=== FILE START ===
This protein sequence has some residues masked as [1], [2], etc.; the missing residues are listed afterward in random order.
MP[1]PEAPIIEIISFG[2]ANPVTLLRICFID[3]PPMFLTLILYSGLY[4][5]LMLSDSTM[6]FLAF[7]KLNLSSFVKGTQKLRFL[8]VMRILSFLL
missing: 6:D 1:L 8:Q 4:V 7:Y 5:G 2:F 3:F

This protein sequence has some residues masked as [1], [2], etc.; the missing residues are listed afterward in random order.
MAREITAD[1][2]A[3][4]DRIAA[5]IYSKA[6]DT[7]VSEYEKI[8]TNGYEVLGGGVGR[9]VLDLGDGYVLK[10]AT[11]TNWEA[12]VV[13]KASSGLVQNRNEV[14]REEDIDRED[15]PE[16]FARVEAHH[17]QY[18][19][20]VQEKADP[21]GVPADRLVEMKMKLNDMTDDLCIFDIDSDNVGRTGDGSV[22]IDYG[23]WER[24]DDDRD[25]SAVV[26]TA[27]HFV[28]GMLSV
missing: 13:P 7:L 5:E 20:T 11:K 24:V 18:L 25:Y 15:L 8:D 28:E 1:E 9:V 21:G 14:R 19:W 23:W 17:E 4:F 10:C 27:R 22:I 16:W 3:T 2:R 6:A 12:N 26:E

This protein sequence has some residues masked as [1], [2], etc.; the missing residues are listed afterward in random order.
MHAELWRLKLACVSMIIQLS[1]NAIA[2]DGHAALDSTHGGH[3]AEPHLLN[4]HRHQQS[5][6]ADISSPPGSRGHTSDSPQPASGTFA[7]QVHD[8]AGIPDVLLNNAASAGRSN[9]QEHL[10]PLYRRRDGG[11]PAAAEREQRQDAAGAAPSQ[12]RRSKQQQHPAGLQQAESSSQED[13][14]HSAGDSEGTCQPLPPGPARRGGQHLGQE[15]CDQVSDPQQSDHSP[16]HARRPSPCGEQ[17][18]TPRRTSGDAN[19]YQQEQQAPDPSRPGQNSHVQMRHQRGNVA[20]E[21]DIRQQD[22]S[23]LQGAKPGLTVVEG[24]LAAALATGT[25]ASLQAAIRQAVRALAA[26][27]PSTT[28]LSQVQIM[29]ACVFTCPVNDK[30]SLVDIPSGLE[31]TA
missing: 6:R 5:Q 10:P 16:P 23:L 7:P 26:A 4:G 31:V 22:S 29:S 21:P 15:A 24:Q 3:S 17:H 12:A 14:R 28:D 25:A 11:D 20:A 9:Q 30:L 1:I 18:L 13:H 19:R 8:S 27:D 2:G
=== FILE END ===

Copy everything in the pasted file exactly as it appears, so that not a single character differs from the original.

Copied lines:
This protein sequence has some residues masked as [1], [2], etc.; the missing residues are listed afterward in random order.
MP[1]PEAPIIEIISFG[2]ANPVTLLRICFID[3]PPMFLTLILYSGLY[4][5]LMLSDSTM[6]FLAF[7]KLNLSSFVKGTQKLRFL[8]VMRILSFLL
missing: 6:D 1:L 8:Q 4:V 7:Y 5:G 2:F 3:F

This protein sequence has some residues masked as [1], [2], etc.; the missing residues are listed afterward in random order.
MAREITAD[1][2]A[3][4]DRIAA[5]IYSKA[6]DT[7]VSEYEKI[8]TNGYEVLGGGVGR[9]VLDLGDGYVLK[10]AT[11]TNWEA[12]VV[13]KASSGLVQNRNEV[14]REEDIDRED[15]PE[16]FARVEAHH[17]QY[18][19][20]VQEKADP[21]GVPADRLVEMKMKLNDMTDDLCIFDIDSDNVGRTGDGSV[22]IDYG[23]WER[24]DDDRD[25]SAVV[26]TA[27]HFV[28]GMLSV
missing: 13:P 7:L 5:E 20:T 11:K 24:V 18:L 25:Y 15:L 8:D 28:E 1:E 9:V 21:G 14:R 19:W 23:W 17:E 4:F 10:C 27:R 22:I 16:W 3:T 2:R 6:A 12:N 26:E

This protein sequence has some residues masked as [1], [2], etc.; the missing residues are listed afterward in random order.
MHAELWRLKLACVSMIIQLS[1]NAIA[2]DGHAALDSTHGGH[3]AEPHLLN[4]HRHQQS[5][6]ADISSPPGSRGHTSDSPQPASGTFA[7]QVHD[8]AGIPDVLLNNAASAGRSN[9]QEHL[10]PLYRRRDGG[11]PAAAEREQRQDAAGAAPSQ[12]RRSKQQQHPAGLQQAESSSQED[13][14]HSAGDSEGTCQPLPPGPARRGGQHLGQE[15]CDQVSDPQQSDHSP[16]HARRPSPCGEQ[17][18]TPRRTSGDAN[19]YQQEQQAPDPSRPGQNSHVQMRHQRGNVA[20]E[21]DIRQQD[22]S[23]LQGAKPGLTVVEG[24]LAAALATGT[25]ASLQAAIRQAVRALAA[26][27]PSTT[28]LSQVQIM[29]ACVFTCPVNDK[30]SLVDIPSGLE[31]TA
missing: 6:R 5:Q 10:P 16:P 23:L 7:P 26:A 4:G 31:V 22:S 29:S 21:P 15:A 24:Q 3:S 17:H 12:A 14:R 28:D 25:A 11:D 20:A 9:Q 30:L 1:I 18:L 13:H 19:R 8:S 27:D 2:G